Multi-modal video event recognition based on association rules and decision fusion

Guder M., Cicekli N. K.

MULTIMEDIA SYSTEMS, vol.24, no.1, pp.55-72, 2018 (Journal Indexed in SCI) identifier identifier

  • Publication Type: Article / Article
  • Volume: 24 Issue: 1
  • Publication Date: 2018
  • Doi Number: 10.1007/s00530-017-0535-z
  • Title of Journal : MULTIMEDIA SYSTEMS
  • Page Numbers: pp.55-72
  • Keywords: Event modeling, Event recognition, Concept learning, Convolutional neural network (CNN), Decision fusion, Association rule mining (ARM), Semantic video analysis, DATABASE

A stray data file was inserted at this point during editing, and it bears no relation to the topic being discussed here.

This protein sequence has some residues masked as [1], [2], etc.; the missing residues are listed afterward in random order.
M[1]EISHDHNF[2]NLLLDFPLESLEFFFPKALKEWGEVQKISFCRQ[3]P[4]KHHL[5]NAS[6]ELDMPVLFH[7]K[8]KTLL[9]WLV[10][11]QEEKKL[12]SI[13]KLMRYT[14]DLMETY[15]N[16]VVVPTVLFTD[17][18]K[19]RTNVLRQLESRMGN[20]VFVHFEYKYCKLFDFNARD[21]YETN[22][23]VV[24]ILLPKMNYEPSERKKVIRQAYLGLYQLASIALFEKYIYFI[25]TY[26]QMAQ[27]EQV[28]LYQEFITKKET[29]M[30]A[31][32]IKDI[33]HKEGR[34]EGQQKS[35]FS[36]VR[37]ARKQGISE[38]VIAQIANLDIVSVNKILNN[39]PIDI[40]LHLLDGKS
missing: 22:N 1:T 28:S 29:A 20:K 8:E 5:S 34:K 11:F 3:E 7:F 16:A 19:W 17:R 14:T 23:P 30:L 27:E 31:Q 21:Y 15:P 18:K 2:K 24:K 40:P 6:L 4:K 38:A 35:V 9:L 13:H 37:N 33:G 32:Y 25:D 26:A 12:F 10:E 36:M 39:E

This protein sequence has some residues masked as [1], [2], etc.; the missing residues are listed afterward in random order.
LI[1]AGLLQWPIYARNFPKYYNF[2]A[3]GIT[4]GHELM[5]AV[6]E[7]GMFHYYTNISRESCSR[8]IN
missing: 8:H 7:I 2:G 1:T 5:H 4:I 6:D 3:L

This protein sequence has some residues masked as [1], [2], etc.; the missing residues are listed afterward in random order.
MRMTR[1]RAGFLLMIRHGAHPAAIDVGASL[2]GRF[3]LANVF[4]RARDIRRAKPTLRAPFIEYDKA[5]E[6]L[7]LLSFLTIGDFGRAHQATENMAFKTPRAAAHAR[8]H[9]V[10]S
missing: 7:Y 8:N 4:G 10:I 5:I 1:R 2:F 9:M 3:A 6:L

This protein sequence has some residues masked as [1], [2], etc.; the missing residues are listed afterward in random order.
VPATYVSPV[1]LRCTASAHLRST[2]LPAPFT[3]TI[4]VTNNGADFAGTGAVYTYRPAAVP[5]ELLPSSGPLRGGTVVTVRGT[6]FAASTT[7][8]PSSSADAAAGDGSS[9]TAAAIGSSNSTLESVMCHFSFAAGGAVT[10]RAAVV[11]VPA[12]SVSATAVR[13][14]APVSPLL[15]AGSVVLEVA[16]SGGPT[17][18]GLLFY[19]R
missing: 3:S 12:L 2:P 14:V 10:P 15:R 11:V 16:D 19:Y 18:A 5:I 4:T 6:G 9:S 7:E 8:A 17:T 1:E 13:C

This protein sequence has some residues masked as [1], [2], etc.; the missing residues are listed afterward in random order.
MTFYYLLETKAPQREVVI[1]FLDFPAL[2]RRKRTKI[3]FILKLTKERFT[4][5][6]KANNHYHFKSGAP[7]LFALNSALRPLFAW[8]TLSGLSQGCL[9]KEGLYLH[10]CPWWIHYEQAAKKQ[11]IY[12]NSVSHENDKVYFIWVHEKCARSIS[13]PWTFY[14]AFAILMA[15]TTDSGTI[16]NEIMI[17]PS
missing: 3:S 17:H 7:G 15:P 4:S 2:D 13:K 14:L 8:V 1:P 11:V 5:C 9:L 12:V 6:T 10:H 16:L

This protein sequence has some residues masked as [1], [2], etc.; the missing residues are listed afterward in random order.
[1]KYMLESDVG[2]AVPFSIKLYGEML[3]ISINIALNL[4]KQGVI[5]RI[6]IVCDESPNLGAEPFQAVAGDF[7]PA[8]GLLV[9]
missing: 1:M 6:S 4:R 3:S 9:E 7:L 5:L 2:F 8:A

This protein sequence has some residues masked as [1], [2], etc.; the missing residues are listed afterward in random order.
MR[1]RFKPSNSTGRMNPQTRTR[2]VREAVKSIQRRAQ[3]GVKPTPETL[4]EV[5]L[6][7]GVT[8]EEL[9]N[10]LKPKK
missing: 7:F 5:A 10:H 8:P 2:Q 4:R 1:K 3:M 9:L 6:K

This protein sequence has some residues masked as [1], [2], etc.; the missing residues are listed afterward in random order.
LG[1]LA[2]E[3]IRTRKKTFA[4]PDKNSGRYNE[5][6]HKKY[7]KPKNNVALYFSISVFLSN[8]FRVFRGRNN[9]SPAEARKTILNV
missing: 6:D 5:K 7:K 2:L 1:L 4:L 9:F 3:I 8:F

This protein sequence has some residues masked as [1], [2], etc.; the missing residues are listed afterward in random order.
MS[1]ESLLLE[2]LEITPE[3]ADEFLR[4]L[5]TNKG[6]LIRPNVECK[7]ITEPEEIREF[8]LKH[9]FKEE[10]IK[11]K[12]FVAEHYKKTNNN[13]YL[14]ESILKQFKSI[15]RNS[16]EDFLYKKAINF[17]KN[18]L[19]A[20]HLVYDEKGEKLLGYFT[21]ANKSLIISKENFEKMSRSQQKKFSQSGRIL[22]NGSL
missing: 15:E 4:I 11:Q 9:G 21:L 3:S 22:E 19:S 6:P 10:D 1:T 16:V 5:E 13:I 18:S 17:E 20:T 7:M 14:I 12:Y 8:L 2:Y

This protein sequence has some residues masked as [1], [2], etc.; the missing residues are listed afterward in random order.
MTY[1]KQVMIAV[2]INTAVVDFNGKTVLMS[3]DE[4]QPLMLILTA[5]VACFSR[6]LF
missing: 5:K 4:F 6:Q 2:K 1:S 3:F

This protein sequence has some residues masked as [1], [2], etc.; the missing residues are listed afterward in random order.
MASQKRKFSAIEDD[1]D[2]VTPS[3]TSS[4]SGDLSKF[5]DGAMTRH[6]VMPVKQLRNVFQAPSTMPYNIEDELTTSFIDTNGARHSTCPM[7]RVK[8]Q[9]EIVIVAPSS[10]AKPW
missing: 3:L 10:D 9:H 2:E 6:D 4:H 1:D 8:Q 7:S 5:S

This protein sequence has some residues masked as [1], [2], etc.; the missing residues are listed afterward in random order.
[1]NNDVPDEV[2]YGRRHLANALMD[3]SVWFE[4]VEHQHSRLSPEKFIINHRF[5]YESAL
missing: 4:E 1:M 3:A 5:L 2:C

In this paper, we propose a multi-modal event recognition framework based on the integration of feature fusion, deep learning, scene classification and decision fusion. Frames, shots, and scenes are identified through the video decomposition process. Events are modeled utilizing features of and relations between the physical video parts. Event modeling is achieved through visual concept learning, scene segmentation and association rule mining. Visual concept learning is employed to reveal the semantic gap between the visual content and the textual descriptors of the events. Association rules are discovered by a specialized association rule mining algorithm where the proposed strategy integrates temporality into the rule discovery process. In addition to frames, shots and scenes, the concept of scene segment is proposed to define and extract elements of association rules. Various feature sources such as audio, motion, keypoint descriptors, temporal occurrence characteristics and fully connected layer outputs of CNN model are combined into the feature fusion. The proposed decision fusion approach employs logistic regression to formulate the relation between dependent variable (event type) and independent variables (classifiers' outputs) in terms of decision weights. Multi-modal fusion-based scene classifiers are employed in the event recognition. Rule-based event modeling and multi-modal fusion capability are shown to be promising approaches for event recognition. The decision fusion results are promising and the proposed algorithm is open to the fusion of new sources for further improvements. The proposal is also open to new event type integrations. The accuracy of the proposed methodology is evaluated on the CCV and Hollywood2 dataset for event recognition and results are compared with the benchmark implementations in the literature.